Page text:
Most of us don’t like to talk about death and dying do we? But it’s something we will all have to experience one day. My Mum was born in England in the early 1930’s and worked as a nursing sister for many years before she retired. She reckons that in modern society we are much less confronted by death than they were in times gone by. Years ago when a family member died, they weren’t whisked away to a morgue in an ambulance, they were laid out on a table in the house and people came to grieve. This is still how it is in many parts of the world to this day. Nowadays death is a little akin to our food preparation processes, no killing chickens in the backyard or slaughtering a sheep. Our food comes in neat and tidy little packages from the supermarket or in a nice little takeaway food container. To the best of our ability, we also sanitise the death process too. This is not necessarily a bad thing, we do this to help us manage such a confronting process.

When my father in law passed away from cancer in our house in late 2012, we all huddled in bunches and cried and comforted each other, the Pastor came and he prayed with us and gave much comfort too. It was a very hot summers day and the air conditioning had broken down. The local Doctors surgery had closed for the weekend and we had trouble getting a Doctor out to sign the death certificate. With the room temperature reaching over 40 degrees celsius It didn’t take long for rigor mortis and a smell to set in.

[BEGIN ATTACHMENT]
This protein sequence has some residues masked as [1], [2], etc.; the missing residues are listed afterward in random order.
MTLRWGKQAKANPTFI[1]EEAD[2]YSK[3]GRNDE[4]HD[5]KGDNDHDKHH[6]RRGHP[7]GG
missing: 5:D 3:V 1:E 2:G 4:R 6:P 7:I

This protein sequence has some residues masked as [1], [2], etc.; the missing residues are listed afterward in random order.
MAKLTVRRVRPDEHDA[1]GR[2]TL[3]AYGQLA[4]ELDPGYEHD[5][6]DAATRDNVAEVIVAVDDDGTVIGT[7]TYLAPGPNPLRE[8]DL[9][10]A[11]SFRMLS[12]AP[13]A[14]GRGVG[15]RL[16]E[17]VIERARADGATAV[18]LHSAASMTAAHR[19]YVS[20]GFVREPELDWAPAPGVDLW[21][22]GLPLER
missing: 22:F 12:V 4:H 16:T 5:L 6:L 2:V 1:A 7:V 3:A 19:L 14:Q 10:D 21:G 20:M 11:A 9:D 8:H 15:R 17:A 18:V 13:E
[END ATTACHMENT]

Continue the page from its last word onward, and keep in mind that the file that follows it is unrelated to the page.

Death is very confronting, it is the ultimate act of finality, it takes no prisoners and doesn’t compromise. Rich or poor, famous or infamous, tyrants and lovers of humanity alike will all suffer the same fate. Some of us prefer to think that our demise will somehow be heroic, the timing will be perfect, everyone will say the right things, and we will pass away in the embrace of our beloved. However just like life death is not a well scripted movie, you might step out to use the toilet and you miss them taking their last breath, people may say inappropriate things, there may be disagreements over funeral arrangements.

Some of us will die drawn out painful deaths, others will die in their sleep, for some it will be an excruciating heart attack, others will drift off peacefully in a morphine induced haze. Some will have joy in their hearts but the physical suffering will be hard to bear, others will fall into a dark depression. We all hope not to get cancer, we all hope not to suffer a long drawn out demise with something as terrible as motor neurone disease, but one way or the other, somewhere and at sometime we will all die.